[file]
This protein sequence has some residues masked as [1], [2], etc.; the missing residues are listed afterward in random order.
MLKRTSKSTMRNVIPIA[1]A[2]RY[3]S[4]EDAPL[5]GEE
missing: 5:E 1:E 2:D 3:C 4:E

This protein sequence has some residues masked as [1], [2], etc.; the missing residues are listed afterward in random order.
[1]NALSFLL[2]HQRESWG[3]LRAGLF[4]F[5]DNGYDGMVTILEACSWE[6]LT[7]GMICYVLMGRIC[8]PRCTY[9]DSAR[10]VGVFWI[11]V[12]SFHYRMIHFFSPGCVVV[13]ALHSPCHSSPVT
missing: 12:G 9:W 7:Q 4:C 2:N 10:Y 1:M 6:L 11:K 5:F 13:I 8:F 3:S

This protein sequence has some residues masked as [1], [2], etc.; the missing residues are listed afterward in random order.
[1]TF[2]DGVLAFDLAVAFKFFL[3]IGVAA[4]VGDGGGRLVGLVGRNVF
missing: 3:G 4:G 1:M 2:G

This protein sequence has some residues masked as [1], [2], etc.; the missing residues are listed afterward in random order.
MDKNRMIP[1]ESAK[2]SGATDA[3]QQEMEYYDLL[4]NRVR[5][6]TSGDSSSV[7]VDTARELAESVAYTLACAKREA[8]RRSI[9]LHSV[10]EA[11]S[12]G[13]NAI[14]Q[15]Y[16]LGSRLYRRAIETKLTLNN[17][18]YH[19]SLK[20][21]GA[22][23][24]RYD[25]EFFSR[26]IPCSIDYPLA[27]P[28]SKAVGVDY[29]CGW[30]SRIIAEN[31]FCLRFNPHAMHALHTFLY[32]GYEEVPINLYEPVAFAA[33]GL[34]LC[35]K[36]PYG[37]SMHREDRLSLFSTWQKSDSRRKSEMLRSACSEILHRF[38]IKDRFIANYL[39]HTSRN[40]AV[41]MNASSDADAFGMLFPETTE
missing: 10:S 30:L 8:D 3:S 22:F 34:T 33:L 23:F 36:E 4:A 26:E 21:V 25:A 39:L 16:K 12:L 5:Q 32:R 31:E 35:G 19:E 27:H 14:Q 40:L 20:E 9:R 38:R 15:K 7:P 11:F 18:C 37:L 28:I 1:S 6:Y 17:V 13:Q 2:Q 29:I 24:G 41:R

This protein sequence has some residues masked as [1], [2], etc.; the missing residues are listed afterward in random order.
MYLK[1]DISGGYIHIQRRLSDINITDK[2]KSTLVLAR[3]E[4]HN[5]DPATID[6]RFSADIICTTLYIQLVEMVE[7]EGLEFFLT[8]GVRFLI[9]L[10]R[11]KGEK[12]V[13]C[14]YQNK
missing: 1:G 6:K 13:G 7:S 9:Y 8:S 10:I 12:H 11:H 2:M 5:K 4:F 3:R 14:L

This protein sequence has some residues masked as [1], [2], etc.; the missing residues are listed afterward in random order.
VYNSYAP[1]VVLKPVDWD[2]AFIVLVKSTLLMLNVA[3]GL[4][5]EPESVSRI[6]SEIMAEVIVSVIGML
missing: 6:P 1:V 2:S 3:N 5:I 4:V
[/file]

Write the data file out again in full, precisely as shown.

This protein sequence has some residues masked as [1], [2], etc.; the missing residues are listed afterward in random order.
MLKRTSKSTMRNVIPIA[1]A[2]RY[3]S[4]EDAPL[5]GEE
missing: 5:E 1:E 2:D 3:C 4:E

This protein sequence has some residues masked as [1], [2], etc.; the missing residues are listed afterward in random order.
[1]NALSFLL[2]HQRESWG[3]LRAGLF[4]F[5]DNGYDGMVTILEACSWE[6]LT[7]GMICYVLMGRIC[8]PRCTY[9]DSAR[10]VGVFWI[11]V[12]SFHYRMIHFFSPGCVVV[13]ALHSPCHSSPVT
missing: 12:G 9:W 7:Q 4:C 2:N 10:Y 1:M 6:L 11:K 5:F 13:I 8:F 3:S

This protein sequence has some residues masked as [1], [2], etc.; the missing residues are listed afterward in random order.
[1]TF[2]DGVLAFDLAVAFKFFL[3]IGVAA[4]VGDGGGRLVGLVGRNVF
missing: 3:G 4:G 1:M 2:G

This protein sequence has some residues masked as [1], [2], etc.; the missing residues are listed afterward in random order.
MDKNRMIP[1]ESAK[2]SGATDA[3]QQEMEYYDLL[4]NRVR[5][6]TSGDSSSV[7]VDTARELAESVAYTLACAKREA[8]RRSI[9]LHSV[10]EA[11]S[12]G[13]NAI[14]Q[15]Y[16]LGSRLYRRAIETKLTLNN[17][18]YH[19]SLK[20][21]GA[22][23][24]RYD[25]EFFSR[26]IPCSIDYPLA[27]P[28]SKAVGVDY[29]CGW[30]SRIIAEN[31]FCLRFNPHAMHALHTFLY[32]GYEEVPINLYEPVAFAA[33]GL[34]LC[35]K[36]PYG[37]SMHREDRLSLFSTWQKSDSRRKSEMLRSACSEILHRF[38]IKDRFIANYL[39]HTSRN[40]AV[41]MNASSDADAFGMLFPETTE
missing: 10:S 30:L 8:D 3:S 22:F 34:T 33:L 23:F 36:E 4:A 26:E 21:V 25:A 39:L 16:K 12:L 5:Q 32:R 31:E 35:G 19:E 27:H 14:Q 40:L 20:E 9:R 38:R 15:K 7:P 11:F 18:C 37:L 28:I 1:S 6:Y 17:V 13:Q 2:Q 29:I 24:G 41:R

This protein sequence has some residues masked as [1], [2], etc.; the missing residues are listed afterward in random order.
MYLK[1]DISGGYIHIQRRLSDINITDK[2]KSTLVLAR[3]E[4]HN[5]DPATID[6]RFSADIICTTLYIQLVEMVE[7]EGLEFFLT[8]GVRFLI[9]L[10]R[11]KGEK[12]V[13]C[14]YQNK
missing: 1:G 6:K 13:G 7:S 9:Y 8:S 10:I 12:H 11:H 2:M 5:K 4:F 3:R 14:L

This protein sequence has some residues masked as [1], [2], etc.; the missing residues are listed afterward in random order.
VYNSYAP[1]VVLKPVDWD[2]AFIVLVKSTLLMLNVA[3]GL[4][5]EPESVSRI[6]SEIMAEVIVSVIGML
missing: 6:P 1:V 2:S 3:N 5:I 4:V